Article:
Emily Howell Warner was a professional pilot who was the first woman hired by a U.S. commercial airline as a permanent pilot, in 1973.
- Died: July 3, 2020 (Who else died on July 3?)
- Details of death: Died in Colorado at the age of 80.
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Warner was a teenager training to be a flight attendant when her interest in flying was sparked. She began taking flying lessons, and within a year, she had earned her private pilot license. Warner worked as an airborne traffic reporter and as a flight instructor for years, watching the men she taught get jobs at commercial airlines. She became determined to do the same, and she began applying for commercial pilot positions in 1968. It was 1973 before Frontier Airlines made the historic decision to hire her. Within five years, about 300 more women had been hired as commercial pilots.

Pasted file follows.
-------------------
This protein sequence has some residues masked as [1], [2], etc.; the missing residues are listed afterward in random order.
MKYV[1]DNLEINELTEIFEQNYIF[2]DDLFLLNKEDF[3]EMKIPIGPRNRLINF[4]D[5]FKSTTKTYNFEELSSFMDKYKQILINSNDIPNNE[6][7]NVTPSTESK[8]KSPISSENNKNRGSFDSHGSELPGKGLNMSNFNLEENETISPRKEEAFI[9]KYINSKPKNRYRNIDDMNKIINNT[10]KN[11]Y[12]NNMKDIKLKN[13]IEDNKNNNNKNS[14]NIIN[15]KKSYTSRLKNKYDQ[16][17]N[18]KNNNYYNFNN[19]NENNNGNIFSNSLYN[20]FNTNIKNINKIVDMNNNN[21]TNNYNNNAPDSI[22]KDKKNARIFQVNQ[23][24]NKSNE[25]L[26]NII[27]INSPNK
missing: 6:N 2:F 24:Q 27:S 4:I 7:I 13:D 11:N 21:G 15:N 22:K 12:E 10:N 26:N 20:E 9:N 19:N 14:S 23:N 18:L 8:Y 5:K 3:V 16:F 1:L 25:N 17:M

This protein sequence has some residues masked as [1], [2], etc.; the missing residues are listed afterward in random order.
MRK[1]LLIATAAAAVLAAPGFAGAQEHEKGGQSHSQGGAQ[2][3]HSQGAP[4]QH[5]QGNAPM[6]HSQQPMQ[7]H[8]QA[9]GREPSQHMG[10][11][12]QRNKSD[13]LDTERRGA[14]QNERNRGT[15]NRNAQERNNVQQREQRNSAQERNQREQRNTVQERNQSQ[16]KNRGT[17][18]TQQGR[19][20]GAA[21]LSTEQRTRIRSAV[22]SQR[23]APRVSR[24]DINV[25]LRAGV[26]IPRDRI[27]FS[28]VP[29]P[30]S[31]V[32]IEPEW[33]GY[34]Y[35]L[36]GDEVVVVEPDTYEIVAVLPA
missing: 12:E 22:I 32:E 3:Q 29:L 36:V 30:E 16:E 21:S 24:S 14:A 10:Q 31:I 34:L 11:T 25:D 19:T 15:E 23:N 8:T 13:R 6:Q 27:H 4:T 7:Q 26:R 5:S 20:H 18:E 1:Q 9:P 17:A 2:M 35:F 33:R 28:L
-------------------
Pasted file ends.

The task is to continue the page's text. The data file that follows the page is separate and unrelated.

In 1976, Warner earned her captain’s wings and became the first female captain flying for a U.S. commercial airline. In 1986, she led the first all-female flight crew in the U.S. In later years, Warner worked as an examiner for the Federal Aviation Administration. Warner was honored with the Amelia Earhart Award and membership in the National Women’s Hall of Fame and National Aviation Hall of Fame. Her uniform hangs in the Smithsonian’s Air and Space Museum in Washington, D.C.
Warner on opening doors for other women in aviation
“After I got hired by an airline, then another airline hired a woman, and then pretty soon, some other airlines were hiring women. There’s a lot of women pilots now. We’re taking over.” —from a 2018 interview with the Denver Channel
What people said about her
Full obituary: The Denver Post